(C) that termination is in the best interests of the child; and
(D) that there is a satisfactory plan for the care and treatment of the child.
Ind.Code § 31–35–2–4(b)(2). “DCS must prove the alleged circumstances by clear and convincing evidence.” K.T.K., 989 N .E.2d at 1231 (citation omitted). On appeal, Father challenges the sufficiency of the evidence supporting the trial court's judgment as to subsection (B) of the termination statute. See Appellant's Br. p. 11.
Indiana Code section 31–35–2–4(b)(2)(B) is written in the disjunctive. Therefore, ACDCS was required to establish, by clear and convincing evidence, only one of the three requirements of subsection (B). Because we find it to be dispositive, we discuss only whether there was a reasonable probability that the conditions resulting in D.B.M.'s removal or the reasons for his placement outside Father's home would be remedied.
In determining whether the conditions that resulted in a child's removal or placement outside the home will not be remedied, we engage in a two-step analysis. In re EM., 4 N.E.3d 636, 643 (Ind.2014) (citation omitted). We first identify the conditions that led to removal or placement outside the home and then determine whether there is a reasonable probability that those conditions will not be remedied. Id. (quotation omitted). The second step requires trial courts to judge a parent's fitness at the time of the termination proceeding, taking into consideration evidence of changed conditions, and balancing any recent improvements against “habitual patterns of conduct to determine whether there is a substantial probability of future neglect or deprivation.” Id. (citations omitted). In so doing, trial courts have discretion to “weigh a parent's prior history more heavily than efforts made only shortly before termination,” and courts may find “that parents' past behavior is the best predictor of their future behavior.” Id.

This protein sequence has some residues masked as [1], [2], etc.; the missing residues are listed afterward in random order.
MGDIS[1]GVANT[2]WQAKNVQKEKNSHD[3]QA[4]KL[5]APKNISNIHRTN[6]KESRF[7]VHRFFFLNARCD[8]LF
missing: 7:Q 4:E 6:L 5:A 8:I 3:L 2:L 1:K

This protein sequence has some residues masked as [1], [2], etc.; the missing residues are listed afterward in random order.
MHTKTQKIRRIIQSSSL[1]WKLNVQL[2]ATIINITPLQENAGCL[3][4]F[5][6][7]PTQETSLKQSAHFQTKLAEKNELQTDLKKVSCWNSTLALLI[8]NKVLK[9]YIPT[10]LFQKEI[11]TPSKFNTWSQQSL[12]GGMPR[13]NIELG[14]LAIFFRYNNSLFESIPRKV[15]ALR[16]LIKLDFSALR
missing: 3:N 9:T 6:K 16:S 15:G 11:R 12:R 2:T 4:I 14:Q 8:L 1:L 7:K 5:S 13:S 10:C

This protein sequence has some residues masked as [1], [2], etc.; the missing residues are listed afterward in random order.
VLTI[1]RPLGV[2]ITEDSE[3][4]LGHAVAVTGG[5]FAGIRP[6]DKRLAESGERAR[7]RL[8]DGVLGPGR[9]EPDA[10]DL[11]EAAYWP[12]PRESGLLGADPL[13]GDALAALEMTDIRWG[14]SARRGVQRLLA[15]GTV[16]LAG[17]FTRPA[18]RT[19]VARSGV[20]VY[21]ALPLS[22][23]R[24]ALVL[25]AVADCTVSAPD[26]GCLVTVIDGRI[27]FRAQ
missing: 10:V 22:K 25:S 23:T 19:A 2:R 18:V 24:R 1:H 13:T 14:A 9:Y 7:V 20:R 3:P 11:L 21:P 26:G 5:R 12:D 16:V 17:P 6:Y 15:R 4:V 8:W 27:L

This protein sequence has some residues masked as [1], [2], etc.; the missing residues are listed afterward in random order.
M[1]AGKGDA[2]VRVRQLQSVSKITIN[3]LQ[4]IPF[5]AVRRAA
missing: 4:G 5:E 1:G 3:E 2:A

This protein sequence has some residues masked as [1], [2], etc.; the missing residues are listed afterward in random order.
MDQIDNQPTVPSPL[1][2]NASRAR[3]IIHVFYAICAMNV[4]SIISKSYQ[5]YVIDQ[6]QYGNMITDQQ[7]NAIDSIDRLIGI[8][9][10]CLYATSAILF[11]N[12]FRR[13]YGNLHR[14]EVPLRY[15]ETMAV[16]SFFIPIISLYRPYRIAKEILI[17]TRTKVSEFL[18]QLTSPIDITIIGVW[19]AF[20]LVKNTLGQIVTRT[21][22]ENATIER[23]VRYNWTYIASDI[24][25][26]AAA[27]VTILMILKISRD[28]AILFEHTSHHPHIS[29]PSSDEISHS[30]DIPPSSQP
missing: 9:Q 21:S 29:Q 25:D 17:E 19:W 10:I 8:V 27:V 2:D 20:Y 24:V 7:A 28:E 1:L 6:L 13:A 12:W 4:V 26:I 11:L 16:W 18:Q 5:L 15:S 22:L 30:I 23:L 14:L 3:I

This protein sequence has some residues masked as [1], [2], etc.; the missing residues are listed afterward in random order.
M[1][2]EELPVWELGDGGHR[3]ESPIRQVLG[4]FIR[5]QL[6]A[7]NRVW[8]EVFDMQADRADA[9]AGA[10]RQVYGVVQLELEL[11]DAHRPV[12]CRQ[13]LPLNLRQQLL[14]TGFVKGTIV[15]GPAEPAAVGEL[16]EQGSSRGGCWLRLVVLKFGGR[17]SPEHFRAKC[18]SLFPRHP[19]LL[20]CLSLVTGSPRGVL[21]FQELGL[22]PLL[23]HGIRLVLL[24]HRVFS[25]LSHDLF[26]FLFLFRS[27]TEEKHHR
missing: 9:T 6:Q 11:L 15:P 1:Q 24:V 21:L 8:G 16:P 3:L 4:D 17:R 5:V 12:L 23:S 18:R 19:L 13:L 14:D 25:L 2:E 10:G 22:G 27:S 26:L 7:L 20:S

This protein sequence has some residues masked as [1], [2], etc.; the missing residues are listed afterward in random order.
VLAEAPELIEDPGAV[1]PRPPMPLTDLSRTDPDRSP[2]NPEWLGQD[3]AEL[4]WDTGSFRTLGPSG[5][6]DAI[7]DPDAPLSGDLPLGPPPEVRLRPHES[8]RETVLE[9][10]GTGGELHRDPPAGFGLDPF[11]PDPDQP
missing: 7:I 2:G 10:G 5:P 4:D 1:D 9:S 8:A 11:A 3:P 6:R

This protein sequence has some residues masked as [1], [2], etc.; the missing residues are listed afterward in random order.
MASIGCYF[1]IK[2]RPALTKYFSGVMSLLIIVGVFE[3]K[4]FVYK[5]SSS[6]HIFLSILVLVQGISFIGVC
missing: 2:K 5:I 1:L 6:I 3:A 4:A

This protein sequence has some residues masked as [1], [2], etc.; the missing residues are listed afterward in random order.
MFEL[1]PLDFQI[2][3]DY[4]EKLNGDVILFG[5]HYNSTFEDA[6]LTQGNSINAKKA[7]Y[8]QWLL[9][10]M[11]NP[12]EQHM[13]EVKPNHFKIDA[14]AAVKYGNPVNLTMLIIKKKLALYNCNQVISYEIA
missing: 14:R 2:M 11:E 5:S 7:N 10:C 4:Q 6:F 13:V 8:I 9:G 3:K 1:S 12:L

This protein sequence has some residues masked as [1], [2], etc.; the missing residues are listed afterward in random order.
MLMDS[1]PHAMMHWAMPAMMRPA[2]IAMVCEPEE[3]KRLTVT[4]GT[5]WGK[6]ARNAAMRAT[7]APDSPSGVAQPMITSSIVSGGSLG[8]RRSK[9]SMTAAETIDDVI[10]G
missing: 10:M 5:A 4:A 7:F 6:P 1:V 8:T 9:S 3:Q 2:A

Here, the trial court concluded that there was a reasonable probability that the conditions resulting in D.B.M.'s removal from Father's care or placement outside his home would not be remedied. As the court explained: